Sunday, September 6, 2020

Working at “living what I’m learning” . . .

These days my “dialogue with the Divine” is more on the listening side, than the talking-side. It’s not that I am “all talked out” . . . it is that my theology of God caught up with me a while back. I’m growing in knowing ...

Knowing . . . He reads my heart, knows my innermost thoughts, my resting and my rising. He’s all understanding and wise; yet He graces me by gifting His Spirit into my heart’s inner most chambers.  He, though knowing all about me is devoted to me . . .

I seek to listen to His words with humility and intent … my main prayer’s for grace; grace to live in the grace He is, and provides . . .




Friday, August 7, 2020

Silently thinking about silence . . .


Today I’m sitting silently, silently thinking about silence. I’m also thinking about praying . . . here’s some of my “train of thought” . . . 

 “Silence in my daily prayer is not praying silently. Praying silently is a given. Silence in prayers an intentional part of one’s prayer liturgy – as both inclusion and occasion. Intentional in beginning, middle and end … it is the choice to sit in “presence” (whether felt or not) and “do silence”. Occasionally silence is coming to daily prayer and “being” silent—just because I am unable to be articulate.” 

 Still sitting silently—ruminating actually . . .


Monday, May 11, 2020

Church is functioning, not perfect community . . .

Paul’s statement of the local (or located) church’s reality is a universally relevant declaration of the church’s nature as community:
  • “You will know how people ought to conduct themselves in God's household, which is the church of the living God, the pillar and foundation of the truth” (1 Timothy 3:15).
As community, the church is not merely the repository of correct doctrines, and exemplar of divinely desired human behaviors, it is a family of incarnation, interaction, and fallibility. She does not only hold to Spirit and scripture revealed truth, she realizes truth through interactive relationships which build up the life of Christ within an environment of community.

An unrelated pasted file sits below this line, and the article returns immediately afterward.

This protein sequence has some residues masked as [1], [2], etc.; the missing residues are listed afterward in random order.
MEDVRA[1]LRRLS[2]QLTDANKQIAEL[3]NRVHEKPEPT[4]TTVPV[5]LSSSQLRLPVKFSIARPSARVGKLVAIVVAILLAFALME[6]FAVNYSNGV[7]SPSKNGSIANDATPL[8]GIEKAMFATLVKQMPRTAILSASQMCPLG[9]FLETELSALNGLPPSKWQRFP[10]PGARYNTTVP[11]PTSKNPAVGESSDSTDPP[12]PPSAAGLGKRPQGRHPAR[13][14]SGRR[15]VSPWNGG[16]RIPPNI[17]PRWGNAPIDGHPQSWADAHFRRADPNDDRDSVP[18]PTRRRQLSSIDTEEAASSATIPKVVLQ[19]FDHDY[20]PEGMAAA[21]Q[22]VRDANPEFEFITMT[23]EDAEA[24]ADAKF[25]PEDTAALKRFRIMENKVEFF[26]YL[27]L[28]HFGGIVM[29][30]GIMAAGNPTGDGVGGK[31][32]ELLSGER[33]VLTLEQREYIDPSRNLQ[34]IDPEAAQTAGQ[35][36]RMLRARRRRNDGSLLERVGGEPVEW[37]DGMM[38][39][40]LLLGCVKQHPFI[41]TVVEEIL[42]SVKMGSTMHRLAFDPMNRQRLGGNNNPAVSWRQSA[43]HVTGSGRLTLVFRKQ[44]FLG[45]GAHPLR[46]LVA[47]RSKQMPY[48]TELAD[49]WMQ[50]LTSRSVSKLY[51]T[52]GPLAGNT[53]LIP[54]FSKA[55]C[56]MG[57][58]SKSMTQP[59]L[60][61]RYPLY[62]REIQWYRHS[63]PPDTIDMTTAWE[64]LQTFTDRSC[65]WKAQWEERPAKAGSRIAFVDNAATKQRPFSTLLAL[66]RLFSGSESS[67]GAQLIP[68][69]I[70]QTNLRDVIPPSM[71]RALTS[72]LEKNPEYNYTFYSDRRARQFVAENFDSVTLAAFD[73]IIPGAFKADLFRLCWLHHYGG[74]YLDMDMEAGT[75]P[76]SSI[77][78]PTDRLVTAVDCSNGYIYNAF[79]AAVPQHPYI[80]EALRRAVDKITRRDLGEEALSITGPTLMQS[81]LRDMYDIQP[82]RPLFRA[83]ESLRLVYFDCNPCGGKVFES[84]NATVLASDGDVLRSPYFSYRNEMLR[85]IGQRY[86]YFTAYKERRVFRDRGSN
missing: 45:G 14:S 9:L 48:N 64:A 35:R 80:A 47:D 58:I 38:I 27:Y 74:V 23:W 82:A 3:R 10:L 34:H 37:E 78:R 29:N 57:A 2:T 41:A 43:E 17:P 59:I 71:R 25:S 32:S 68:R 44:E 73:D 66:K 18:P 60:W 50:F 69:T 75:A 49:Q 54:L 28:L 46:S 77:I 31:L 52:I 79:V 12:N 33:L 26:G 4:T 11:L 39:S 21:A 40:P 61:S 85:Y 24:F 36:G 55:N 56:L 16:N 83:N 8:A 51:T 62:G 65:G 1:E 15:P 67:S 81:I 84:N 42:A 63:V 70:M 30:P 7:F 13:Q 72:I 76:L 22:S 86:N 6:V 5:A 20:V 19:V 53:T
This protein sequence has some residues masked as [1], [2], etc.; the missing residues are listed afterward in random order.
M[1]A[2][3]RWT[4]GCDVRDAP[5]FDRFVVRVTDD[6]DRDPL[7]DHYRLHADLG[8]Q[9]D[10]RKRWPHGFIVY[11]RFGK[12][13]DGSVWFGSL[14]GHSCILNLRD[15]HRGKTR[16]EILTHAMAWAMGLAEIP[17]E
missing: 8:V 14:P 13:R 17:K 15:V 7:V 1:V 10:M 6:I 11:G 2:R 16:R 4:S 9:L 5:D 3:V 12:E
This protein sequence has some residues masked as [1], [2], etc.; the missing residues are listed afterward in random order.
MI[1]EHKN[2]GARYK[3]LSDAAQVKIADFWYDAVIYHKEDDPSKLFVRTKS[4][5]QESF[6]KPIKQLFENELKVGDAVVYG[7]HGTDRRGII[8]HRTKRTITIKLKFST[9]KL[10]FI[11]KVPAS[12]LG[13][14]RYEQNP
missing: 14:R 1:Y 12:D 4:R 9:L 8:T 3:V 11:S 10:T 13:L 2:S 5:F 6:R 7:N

• “Speaking the truth in love, we will in all things grow up into him who is the Head, that is, Christ. From him the whole body, joined and held together by every supporting ligament, grows and builds itself up in love, as each part does its work” (Ephesians 4:15-16.).
Church is functioning, not perfect community—being perfected, yes; perfected, not yet folks! How can I say that? Easy, I’m still in it, and so are you . . . cheers - JD


Thursday, February 20, 2020

Don’t confine your worship . . .

Life is too short to not seek to love, worship and respond to God in all life situations.  Don’t confine your worship of “enjoying God” to services or rituals … worship God anywhere. 

  • As we get older we need to shift the focus from hard work to God-work. 
  • Slow down, enjoy God; some things in life are really not that important.  
  • However, giving time for God and His goodness is not one of the aspects of any "cut-down list”.  

He’s not saying less church, he’s saying – more God in the common places of life. 

Don’t forget how close God is . . . 


Tuesday, December 31, 2019

Ruminating on the first day of 2020 . . .

Today’s the first of January 2020 . . .
The other day, (aka - last year), I read and ruminated on a  short-chapter entitled “Of Putting Up with Others Faults” in Thomas A’Kempis’ “Imitation of Christ”....
Passing on my rumination . . .
I have the capacity to prosecute in others what I cannot overcome in myself. 

As fallen humans, within ourselves we neglect strengths and defend our self-unchallenged weaknesses  

I hear A’Kempis speaking to me of patience as an alternative to intolerant negligence.  A patience that allows God’s processes, within others and me to, “have its perfect work”.